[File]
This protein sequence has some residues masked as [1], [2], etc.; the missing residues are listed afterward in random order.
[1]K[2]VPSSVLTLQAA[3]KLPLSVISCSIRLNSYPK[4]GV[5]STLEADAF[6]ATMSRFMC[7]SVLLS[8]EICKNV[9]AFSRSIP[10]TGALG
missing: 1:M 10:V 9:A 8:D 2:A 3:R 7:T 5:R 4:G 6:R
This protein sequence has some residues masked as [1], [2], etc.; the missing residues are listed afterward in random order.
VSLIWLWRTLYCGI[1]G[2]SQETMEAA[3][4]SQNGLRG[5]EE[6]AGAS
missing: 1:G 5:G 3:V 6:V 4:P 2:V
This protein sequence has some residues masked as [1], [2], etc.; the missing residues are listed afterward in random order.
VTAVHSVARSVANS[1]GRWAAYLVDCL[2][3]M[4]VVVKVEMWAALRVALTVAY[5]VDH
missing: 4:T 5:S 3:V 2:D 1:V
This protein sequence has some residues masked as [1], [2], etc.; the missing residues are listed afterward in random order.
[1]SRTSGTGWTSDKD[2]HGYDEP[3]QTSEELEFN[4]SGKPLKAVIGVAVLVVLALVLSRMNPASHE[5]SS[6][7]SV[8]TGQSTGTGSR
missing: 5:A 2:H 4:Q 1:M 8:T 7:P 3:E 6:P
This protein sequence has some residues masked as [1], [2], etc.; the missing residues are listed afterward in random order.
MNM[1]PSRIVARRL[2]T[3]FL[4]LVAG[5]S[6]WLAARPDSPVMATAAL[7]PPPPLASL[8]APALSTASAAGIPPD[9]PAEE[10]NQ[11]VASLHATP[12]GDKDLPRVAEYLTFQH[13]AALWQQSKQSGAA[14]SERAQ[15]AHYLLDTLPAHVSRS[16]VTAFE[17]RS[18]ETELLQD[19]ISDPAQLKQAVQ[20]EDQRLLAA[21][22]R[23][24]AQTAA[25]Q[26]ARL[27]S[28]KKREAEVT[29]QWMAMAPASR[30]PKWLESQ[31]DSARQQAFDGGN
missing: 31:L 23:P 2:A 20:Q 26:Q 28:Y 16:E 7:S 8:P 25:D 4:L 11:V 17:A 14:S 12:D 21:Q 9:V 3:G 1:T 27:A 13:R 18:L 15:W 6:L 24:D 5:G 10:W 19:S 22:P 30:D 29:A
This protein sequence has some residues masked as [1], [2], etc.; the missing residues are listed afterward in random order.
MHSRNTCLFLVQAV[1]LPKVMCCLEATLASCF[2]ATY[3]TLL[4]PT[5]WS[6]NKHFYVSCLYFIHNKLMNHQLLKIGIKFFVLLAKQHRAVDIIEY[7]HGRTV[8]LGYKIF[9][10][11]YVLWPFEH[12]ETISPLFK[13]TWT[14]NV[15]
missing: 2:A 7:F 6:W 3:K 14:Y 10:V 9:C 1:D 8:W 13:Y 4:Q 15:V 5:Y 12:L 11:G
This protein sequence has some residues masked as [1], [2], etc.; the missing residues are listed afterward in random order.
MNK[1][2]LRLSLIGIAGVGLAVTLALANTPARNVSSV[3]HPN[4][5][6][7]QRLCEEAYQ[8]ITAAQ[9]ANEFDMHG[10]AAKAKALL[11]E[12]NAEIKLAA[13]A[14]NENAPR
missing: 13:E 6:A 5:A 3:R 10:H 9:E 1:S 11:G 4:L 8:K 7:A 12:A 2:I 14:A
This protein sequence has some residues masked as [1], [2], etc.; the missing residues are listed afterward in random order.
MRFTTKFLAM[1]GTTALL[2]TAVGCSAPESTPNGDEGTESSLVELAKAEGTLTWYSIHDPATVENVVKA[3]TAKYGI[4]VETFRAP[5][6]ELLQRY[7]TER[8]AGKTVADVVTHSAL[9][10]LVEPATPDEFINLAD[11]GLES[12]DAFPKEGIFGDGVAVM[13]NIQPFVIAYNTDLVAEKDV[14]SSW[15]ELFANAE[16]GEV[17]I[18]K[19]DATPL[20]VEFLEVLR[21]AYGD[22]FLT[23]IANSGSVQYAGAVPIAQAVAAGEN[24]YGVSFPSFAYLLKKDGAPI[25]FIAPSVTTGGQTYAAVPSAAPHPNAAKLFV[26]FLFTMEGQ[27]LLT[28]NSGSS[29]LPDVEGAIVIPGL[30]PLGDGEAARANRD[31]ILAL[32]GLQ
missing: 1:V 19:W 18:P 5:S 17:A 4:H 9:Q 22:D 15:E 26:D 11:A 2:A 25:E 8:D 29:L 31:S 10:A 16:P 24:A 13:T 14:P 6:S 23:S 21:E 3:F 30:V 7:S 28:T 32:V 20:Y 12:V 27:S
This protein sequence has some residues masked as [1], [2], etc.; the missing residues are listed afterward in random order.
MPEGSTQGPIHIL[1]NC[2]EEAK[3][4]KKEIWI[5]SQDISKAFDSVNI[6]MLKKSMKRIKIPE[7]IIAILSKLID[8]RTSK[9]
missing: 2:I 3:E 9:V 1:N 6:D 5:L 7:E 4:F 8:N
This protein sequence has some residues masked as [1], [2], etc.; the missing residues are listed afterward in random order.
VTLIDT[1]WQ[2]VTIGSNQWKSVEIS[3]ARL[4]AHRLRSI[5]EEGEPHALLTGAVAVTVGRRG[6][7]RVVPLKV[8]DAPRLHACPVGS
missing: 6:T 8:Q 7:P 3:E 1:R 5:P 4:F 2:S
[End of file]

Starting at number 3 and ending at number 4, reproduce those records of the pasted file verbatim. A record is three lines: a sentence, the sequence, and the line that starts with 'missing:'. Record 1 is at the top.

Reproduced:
This protein sequence has some residues masked as [1], [2], etc.; the missing residues are listed afterward in random order.
VTAVHSVARSVANS[1]GRWAAYLVDCL[2][3]M[4]VVVKVEMWAALRVALTVAY[5]VDH
missing: 4:T 5:S 3:V 2:D 1:V
This protein sequence has some residues masked as [1], [2], etc.; the missing residues are listed afterward in random order.
[1]SRTSGTGWTSDKD[2]HGYDEP[3]QTSEELEFN[4]SGKPLKAVIGVAVLVVLALVLSRMNPASHE[5]SS[6][7]SV[8]TGQSTGTGSR
missing: 5:A 2:H 4:Q 1:M 8:T 7:P 3:E 6:P